AACTE Celebrates Juneteeth
AACTE celebrates Juneteeth in honor of African American history and closed the National Office today. On June 19, 1865, the emancipation of Black slaves was realized when Union troops arrived in Galveston Bay, Texas, to enforce the 1863 Emancipation Proclamation for these citizens. The newly freed people called this day “Juneteeth.” Prior to this time, Confederate-controlled states refused to free slaves so an executive decree was issued and enacted by Union military.
The AACTE National Office Staff took time to discuss and reflect on the importance of Juneteeth during a recent team meeting. Staff shared stories as well as resources to help others learn about this historical event. Having been enriched and enlightened, staff chose to share with the AACTE community key points and resources that stemmed from the discussion to help promote the importance of this monumental occasion in our nation. The following includes excerpts of the staff participants’ statements. Here’s what they had to say:
“I think it’s important that we acknowledge this holiday and take time to reflect on its meaning,” said Lynn M. Gangone, AACTE president and CEO. “There are 20 states that honor this holiday. It is a celebration of the end of slavery.”
“We have learned so much in the past few weeks that I was ignorant about. It’s been very helpful to my historical understanding,” said Jane West, AACTE consultant. “Unless we learn about [racism], acknowledge it and bear witness, we can’t move ahead.”
“Once you start having the discussion and all these things start coming up and you see how profound it is, people don’t want to have the conversation. But, I’m glad it is starting,” said K. Ward Cummings, AACTE director of government relations.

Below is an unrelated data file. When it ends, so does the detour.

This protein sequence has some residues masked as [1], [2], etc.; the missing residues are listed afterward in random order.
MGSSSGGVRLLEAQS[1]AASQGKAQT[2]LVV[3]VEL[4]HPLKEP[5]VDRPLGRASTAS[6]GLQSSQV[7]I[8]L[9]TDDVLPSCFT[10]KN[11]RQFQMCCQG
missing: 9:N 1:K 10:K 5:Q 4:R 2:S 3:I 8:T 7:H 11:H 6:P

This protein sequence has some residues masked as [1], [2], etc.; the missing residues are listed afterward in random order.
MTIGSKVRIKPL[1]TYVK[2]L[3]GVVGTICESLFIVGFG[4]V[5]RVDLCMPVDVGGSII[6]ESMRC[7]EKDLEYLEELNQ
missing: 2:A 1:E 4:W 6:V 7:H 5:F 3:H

“This is so important because none of us were taught these things in school. There are six states that have passed legislation mandating the teaching of Black history and pre-colonialism invasion in African history. We should get to a point where we don’t have to self-teach on these significant issues,” said Leslie T. Fenwick, AACTE dean in residence. “The National Museum of African American History and Culture is such a resource to the nation. You can go on their website and explore their digital resources.”
Other helpful resources to learn more about Juneteeth, Black history and culture are:
- Juneteeth: A Celebration of Resilience by the Smithsonian National Museum of African American History and Culture (NMAAHC)
- The Coming of Freedom: Celebrating Juneteeth
- Black-ish’s musical episode about Juneteenth is a pointed lesson on American ignorance
- Juneteenth Is a Reminder That Freedom Wasn’t Just Handed Over –
- The African Americans Many Rivers to Cross by Henry Louis Gates
- Black America Since MLK: And Still I Rise by Henry Louis Gates
- What Triggered the 1921 Tulsa Race Massacre?
- The Price of the Ticket by James Baldwin and The Original Film
- Illusions of Emancipation: The Pursuit of Freedom and Equity in the Twilight of Slavery by Joseph Reidy
- Citizen by Claudine Rankine
- Blacks by Gwendolyn Brooks
- Eyes on the Prize
- “Here they will be reminded of the truth” by Leslie T. Fenwick
- Blacks in College: A Comparative Study of Students’ Success in Black and in White Institutions by Jacqueline Fleming
- Racial Equity Tools
Tags: diversity, Race Matters